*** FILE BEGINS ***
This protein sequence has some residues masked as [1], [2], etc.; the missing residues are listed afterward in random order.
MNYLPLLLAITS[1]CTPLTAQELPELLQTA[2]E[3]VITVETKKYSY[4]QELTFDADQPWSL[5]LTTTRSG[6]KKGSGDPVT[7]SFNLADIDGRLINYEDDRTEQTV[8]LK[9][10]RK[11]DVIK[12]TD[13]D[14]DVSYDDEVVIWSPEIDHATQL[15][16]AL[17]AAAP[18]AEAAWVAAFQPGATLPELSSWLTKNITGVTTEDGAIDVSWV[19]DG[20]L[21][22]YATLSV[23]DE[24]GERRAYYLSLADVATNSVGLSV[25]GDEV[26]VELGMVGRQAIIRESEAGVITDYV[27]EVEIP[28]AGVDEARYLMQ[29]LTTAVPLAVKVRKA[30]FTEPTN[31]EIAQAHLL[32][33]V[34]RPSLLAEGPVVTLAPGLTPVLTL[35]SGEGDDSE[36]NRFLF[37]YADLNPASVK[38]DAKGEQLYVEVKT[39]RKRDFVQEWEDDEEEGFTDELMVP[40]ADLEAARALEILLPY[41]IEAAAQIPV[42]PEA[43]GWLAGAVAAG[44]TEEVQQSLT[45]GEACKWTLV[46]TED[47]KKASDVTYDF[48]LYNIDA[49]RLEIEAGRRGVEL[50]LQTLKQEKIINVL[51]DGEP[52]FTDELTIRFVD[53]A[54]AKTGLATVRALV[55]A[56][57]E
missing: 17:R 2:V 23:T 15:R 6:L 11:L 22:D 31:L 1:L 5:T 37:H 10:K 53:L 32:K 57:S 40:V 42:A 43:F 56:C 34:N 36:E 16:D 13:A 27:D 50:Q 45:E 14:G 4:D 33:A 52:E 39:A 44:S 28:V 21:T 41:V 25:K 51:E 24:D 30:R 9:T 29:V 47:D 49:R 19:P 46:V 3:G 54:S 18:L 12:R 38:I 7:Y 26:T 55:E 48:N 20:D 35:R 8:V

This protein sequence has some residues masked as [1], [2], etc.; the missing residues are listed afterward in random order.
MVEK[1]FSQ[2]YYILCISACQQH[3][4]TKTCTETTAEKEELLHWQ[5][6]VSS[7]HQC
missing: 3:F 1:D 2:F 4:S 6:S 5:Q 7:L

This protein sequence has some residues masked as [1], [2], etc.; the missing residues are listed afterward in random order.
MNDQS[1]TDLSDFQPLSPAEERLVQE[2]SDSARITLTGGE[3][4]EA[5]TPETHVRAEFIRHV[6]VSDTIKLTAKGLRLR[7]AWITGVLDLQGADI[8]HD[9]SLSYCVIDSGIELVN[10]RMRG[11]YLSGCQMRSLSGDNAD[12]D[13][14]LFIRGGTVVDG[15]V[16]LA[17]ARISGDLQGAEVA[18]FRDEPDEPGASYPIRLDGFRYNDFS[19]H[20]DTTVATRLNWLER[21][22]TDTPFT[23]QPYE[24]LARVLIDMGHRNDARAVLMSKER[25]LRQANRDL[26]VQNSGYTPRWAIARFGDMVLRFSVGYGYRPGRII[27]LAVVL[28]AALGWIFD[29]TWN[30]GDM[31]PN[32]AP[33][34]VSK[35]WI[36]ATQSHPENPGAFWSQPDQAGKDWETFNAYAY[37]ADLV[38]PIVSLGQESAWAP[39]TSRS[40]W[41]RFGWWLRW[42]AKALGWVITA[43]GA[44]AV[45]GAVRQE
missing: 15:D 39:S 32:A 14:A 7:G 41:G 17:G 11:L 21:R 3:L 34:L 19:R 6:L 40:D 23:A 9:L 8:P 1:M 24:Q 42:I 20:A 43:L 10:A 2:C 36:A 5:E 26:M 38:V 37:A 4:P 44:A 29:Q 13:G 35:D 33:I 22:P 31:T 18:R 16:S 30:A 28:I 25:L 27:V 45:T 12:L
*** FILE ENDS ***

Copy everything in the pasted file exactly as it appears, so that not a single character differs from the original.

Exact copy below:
This protein sequence has some residues masked as [1], [2], etc.; the missing residues are listed afterward in random order.
MNYLPLLLAITS[1]CTPLTAQELPELLQTA[2]E[3]VITVETKKYSY[4]QELTFDADQPWSL[5]LTTTRSG[6]KKGSGDPVT[7]SFNLADIDGRLINYEDDRTEQTV[8]LK[9][10]RK[11]DVIK[12]TD[13]D[14]DVSYDDEVVIWSPEIDHATQL[15][16]AL[17]AAAP[18]AEAAWVAAFQPGATLPELSSWLTKNITGVTTEDGAIDVSWV[19]DG[20]L[21][22]YATLSV[23]DE[24]GERRAYYLSLADVATNSVGLSV[25]GDEV[26]VELGMVGRQAIIRESEAGVITDYV[27]EVEIP[28]AGVDEARYLMQ[29]LTTAVPLAVKVRKA[30]FTEPTN[31]EIAQAHLL[32][33]V[34]RPSLLAEGPVVTLAPGLTPVLTL[35]SGEGDDSE[36]NRFLF[37]YADLNPASVK[38]DAKGEQLYVEVKT[39]RKRDFVQEWEDDEEEGFTDELMVP[40]ADLEAARALEILLPY[41]IEAAAQIPV[42]PEA[43]GWLAGAVAAG[44]TEEVQQSLT[45]GEACKWTLV[46]TED[47]KKASDVTYDF[48]LYNIDA[49]RLEIEAGRRGVEL[50]LQTLKQEKIINVL[51]DGEP[52]FTDELTIRFVD[53]A[54]AKTGLATVRALV[55]A[56][57]E
missing: 17:R 2:V 23:T 15:R 6:L 11:L 22:D 31:L 1:L 5:T 37:H 10:K 53:L 32:K 57:S 40:V 42:A 43:F 56:C 34:N 36:E 16:D 13:A 27:D 50:Q 45:E 14:G 4:D 33:A 52:E 39:A 44:S 28:V 21:T 41:V 25:K 51:E 24:D 30:R 9:T 29:V 47:D 49:R 19:P 46:V 3:G 54:S 18:L 12:R 38:I 7:Y 26:T 55:E 48:N 20:D 35:R 8:V

This protein sequence has some residues masked as [1], [2], etc.; the missing residues are listed afterward in random order.
MVEK[1]FSQ[2]YYILCISACQQH[3][4]TKTCTETTAEKEELLHWQ[5][6]VSS[7]HQC
missing: 3:F 1:D 2:F 4:S 6:S 5:Q 7:L

This protein sequence has some residues masked as [1], [2], etc.; the missing residues are listed afterward in random order.
MNDQS[1]TDLSDFQPLSPAEERLVQE[2]SDSARITLTGGE[3][4]EA[5]TPETHVRAEFIRHV[6]VSDTIKLTAKGLRLR[7]AWITGVLDLQGADI[8]HD[9]SLSYCVIDSGIELVN[10]RMRG[11]YLSGCQMRSLSGDNAD[12]D[13][14]LFIRGGTVVDG[15]V[16]LA[17]ARISGDLQGAEVA[18]FRDEPDEPGASYPIRLDGFRYNDFS[19]H[20]DTTVATRLNWLER[21][22]TDTPFT[23]QPYE[24]LARVLIDMGHRNDARAVLMSKER[25]LRQANRDL[26]VQNSGYTPRWAIARFGDMVLRFSVGYGYRPGRII[27]LAVVL[28]AALGWIFD[29]TWN[30]GDM[31]PN[32]AP[33][34]VSK[35]WI[36]ATQSHPENPGAFWSQPDQAGKDWETFNAYAY[37]ADLV[38]PIVSLGQESAWAP[39]TSRS[40]W[41]RFGWWLRW[42]AKALGWVITA[43]GA[44]AV[45]GAVRQE
missing: 15:D 39:S 32:A 14:A 7:G 41:G 17:G 11:L 21:R 3:L 34:L 19:R 6:L 40:D 23:A 9:L 8:P 1:M 24:Q 42:I 20:A 43:L 10:A 2:C 36:A 5:E 26:M 38:V 37:A 4:P 44:A 29:Q 13:G 35:D 33:I 22:P 31:T 18:R 16:S 30:A 28:I 25:L 27:V 45:T 12:L